More than 5% of American colleges closed or stopped being able to take federal financial aid last year. That's a significant increase from previous years and a sign of the sharp decline of the for-profit college sector, according to a government report released this week.
The number of schools eligible to receive federal aid, a measure of how many schools are open nationwide, fell by 5.6% in the 2016–2017 school year, the fourth year in a row that the number of colleges getting aid has declined. Last year, though, the decline was just 2%, and the year before, it was 1%.
Numerous schools shut down programs due to the threat of the Obama administration's "gainful employment" rules, which yank financial aid eligibility from for-profit college programs where students take on too much debt and earn little in return.
Eleven percent of the country's for-profit colleges — some 366 — closed or stopped getting aid last year, crippled by impending government regulations and a sharp decline in enrollments that began in 2013. Many of those schools, like the for-profit giant ITT Technical Institutes, shuttered abruptly in a bog of financial and legal problems, leaving thousands of students stranded partway through their educations.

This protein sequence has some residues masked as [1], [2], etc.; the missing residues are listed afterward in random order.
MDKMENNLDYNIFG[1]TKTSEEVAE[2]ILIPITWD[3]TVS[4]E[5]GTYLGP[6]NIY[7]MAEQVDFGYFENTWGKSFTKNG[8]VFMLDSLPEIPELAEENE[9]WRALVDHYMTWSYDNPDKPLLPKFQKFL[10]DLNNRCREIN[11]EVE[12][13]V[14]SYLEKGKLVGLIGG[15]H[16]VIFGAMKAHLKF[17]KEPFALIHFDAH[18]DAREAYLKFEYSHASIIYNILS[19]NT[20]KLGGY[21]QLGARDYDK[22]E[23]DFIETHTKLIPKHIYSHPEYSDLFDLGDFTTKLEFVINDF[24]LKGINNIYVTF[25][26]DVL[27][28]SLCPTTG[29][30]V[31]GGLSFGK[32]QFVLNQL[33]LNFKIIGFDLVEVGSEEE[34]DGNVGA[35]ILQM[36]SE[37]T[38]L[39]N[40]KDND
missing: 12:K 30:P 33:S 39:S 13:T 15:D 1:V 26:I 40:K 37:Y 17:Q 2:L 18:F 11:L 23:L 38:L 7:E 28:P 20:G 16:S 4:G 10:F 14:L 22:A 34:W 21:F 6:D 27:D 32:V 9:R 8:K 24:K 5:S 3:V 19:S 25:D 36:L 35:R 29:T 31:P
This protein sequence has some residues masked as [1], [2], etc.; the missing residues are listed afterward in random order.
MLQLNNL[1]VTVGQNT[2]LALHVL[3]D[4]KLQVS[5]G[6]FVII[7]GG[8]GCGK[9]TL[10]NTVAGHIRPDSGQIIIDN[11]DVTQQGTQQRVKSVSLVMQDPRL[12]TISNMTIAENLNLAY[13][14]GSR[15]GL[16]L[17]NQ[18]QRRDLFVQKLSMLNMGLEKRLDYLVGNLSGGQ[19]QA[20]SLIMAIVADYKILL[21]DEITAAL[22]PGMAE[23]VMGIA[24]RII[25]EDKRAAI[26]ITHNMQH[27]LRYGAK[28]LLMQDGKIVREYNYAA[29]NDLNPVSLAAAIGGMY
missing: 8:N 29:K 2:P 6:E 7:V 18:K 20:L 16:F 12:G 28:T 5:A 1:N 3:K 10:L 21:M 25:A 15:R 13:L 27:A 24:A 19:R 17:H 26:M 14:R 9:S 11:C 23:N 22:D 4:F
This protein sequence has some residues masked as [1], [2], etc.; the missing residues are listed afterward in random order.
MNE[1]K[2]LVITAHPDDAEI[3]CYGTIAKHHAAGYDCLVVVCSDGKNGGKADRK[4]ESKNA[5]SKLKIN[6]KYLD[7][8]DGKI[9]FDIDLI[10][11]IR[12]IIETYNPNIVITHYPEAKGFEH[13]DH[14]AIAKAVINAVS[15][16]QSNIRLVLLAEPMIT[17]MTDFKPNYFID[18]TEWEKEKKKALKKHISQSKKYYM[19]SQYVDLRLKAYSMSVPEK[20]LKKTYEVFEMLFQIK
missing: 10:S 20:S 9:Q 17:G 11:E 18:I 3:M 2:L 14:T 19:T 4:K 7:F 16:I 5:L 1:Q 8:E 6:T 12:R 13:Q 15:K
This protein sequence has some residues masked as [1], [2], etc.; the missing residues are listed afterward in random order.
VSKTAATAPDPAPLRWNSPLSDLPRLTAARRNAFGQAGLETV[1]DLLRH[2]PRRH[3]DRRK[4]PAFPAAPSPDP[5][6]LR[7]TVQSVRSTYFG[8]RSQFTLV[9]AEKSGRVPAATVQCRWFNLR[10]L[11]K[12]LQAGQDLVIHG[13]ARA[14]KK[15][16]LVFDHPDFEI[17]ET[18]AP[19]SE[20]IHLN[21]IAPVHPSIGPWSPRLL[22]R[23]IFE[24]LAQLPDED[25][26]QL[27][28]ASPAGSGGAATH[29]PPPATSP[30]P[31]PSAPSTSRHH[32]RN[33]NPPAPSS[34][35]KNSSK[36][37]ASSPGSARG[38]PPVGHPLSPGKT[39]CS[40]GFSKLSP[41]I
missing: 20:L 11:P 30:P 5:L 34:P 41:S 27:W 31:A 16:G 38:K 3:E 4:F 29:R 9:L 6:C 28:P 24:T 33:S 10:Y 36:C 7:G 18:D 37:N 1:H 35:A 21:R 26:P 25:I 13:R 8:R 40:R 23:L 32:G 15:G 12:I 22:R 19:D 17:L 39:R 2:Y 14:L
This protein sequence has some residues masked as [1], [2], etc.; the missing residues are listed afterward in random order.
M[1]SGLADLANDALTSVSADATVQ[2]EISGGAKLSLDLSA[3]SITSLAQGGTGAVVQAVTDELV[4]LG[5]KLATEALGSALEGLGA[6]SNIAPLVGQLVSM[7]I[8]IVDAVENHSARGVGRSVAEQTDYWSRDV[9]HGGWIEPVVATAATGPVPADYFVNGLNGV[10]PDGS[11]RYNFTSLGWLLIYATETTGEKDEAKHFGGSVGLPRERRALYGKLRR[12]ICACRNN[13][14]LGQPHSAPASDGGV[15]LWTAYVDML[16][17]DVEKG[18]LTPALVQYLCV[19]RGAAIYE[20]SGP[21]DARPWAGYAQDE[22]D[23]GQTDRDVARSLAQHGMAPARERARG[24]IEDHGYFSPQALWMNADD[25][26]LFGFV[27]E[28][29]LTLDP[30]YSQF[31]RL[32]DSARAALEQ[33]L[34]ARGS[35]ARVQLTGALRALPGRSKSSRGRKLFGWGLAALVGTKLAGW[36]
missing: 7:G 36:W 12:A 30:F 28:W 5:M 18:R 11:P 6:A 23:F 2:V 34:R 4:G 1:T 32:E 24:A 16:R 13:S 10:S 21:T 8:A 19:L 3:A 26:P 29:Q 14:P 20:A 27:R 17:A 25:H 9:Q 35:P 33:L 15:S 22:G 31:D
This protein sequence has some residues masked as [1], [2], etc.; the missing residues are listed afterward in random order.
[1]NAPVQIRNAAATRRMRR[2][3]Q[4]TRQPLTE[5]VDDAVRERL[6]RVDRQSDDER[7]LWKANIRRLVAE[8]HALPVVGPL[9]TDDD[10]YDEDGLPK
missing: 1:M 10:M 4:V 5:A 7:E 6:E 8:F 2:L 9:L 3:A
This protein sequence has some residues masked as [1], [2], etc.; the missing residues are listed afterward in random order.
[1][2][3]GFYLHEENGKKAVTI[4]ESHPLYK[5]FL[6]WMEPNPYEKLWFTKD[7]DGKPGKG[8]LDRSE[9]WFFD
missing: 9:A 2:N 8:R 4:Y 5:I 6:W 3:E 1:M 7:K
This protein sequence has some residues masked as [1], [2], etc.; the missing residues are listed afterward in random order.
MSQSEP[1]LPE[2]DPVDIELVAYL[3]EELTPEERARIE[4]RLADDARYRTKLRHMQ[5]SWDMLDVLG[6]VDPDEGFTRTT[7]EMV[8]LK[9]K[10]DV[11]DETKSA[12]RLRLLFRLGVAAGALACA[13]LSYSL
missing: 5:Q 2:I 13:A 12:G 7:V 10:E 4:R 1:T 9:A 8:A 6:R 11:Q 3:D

For-profit schools have fallen 17% since their peak in 2012, the report showed, when there were more than 3,500 nationwide. Now, in the wake of several mass shutdowns like ITT's, there are just 2,899 receiving federal aid.
Many more are on the precipice of a potential closure this year — like scores of colleges owned by EDMC, which was once one of the country's largest for-profit college companies and owns nationwide chains like the Art Institutes, Argosy Universities, and Brown Mackie College. EDMC announced plans to close many of its campuses and is desperately trying to sell off the rest.
Private nonprofit schools also closed at a surprising rate last school year, the report showed. Thirty-three nonprofit colleges shuttered or stopped taking financial aid between the 2015 and 2016 school years — a potential symptom of the struggles of small colleges that lack prestige and endowments.
Burlington College, in Vermont, closed altogether at the end of 2016, after years of declining enrollments and amidst allegations of financial improprieties by its former leader, Jane Sanders, the wife of Bernie Sanders.
The annual National Center for Education Statistics report measures the number of colleges eligible to receive government financial aid each year. The vast majority of colleges in the country get federal aid — and rely on it to stay open.